FDA Moving to Authorize Pfizer-BioNTech Booster for 16-, 17-Year-Olds – The Wall Street Journal

The Food and Drug Administration could authorize Covid-19 boosters from

Pfizer Inc.

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BioNTech SE

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for use in 16- and 17-year olds as soon as next week as concerns rise over a new, possibly more transmissible variant, according to a person familiar with the planning.

The agency is planning to move rapidly to take action on a request by the companies to authorize boosters for 16- and-17 year olds, according to a person familiar with the matter. So far, only people 18 years and older are eligible for boosters.

Pressure has been mounting on the Biden administration to authorize boosters, especially in light of the emergence of Omicron, a new variant with a worrying constellation of mutations that could reduce the efficacy of vaccines.

Vaccine makers have begun racing to assess whether their shots work as well against Omicron as against other variants, or whether they will need to modify the doses to target the new strain.

President Biden said Monday that his administration was working with officials at Pfizer, Moderna and Johnson & Johnson to develop contingency plans for vaccines or boosters in case they are needed to combat the Omicron variant. Photo: Oliver Contreras/Bloomberg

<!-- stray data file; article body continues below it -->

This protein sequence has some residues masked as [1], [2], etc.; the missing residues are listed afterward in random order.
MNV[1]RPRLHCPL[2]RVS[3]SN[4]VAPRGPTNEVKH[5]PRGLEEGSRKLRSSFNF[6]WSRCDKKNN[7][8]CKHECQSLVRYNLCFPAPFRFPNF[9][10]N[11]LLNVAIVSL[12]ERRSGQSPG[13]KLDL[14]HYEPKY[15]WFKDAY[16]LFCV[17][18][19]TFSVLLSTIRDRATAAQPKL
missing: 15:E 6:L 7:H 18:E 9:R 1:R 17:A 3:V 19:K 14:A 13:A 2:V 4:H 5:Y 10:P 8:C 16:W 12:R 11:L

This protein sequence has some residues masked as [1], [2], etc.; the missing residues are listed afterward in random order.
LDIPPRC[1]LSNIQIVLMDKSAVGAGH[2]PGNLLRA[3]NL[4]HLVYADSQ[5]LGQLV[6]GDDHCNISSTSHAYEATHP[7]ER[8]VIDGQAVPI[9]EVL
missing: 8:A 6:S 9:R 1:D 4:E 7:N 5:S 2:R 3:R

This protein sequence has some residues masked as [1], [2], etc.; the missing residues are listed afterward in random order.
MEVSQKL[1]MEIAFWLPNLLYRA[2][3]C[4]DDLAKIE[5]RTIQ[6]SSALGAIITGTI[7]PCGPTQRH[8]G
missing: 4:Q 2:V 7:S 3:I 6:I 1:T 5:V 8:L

The Centers for Disease Control and Prevention on Monday recommended that everyone 18 and older get an additional shot after completing a primary series of Covid-19 vaccination. The agency said earlier this month that people under 50 years could get an additional dose and encouraged vaccination for those 50 and above.

President Biden said Monday that his administration was working with the vaccine makers on any plans for vaccines to deal with the new variant if necessary.

The FDA has authorized use of the Pfizer-BioNTech vaccine in children ages 5 to 15 years. In August, it was fully approved for individuals who are 16 years of age and older. That means some 16- and 17-year-olds were vaccinated more than six months ago, making them eligible for a booster if authorized.

In August, Pfizer and BioNTech sought clearance of boosters for people 16 years and older, but at the time the agency limited the extra doses to the elderly and adults who were at high risk after outside scientific advisers said they weren’t convinced that broad boosters were necessary.

The Washington Post earlier reported that Pfizer and BioNTech are expected to ask the FDA for the booster authorization, and the New York Times said the authorization could happen within a week.

About 50% of people 12 to 17 years old have been fully vaccinated in the U.S., according to the CDC, and about 60% of people in that demographic have had at least one dose.

The 16- and 17-year olds are at lower risk of developing severe disease if infected than older people, according to researchers, but higher numbers among teens have become sick in recent months compared with earlier in the pandemic.

Write to Stephanie Armour at stephanie.armour@wsj.com and Jared S. Hopkins at jared.hopkins@wsj.com

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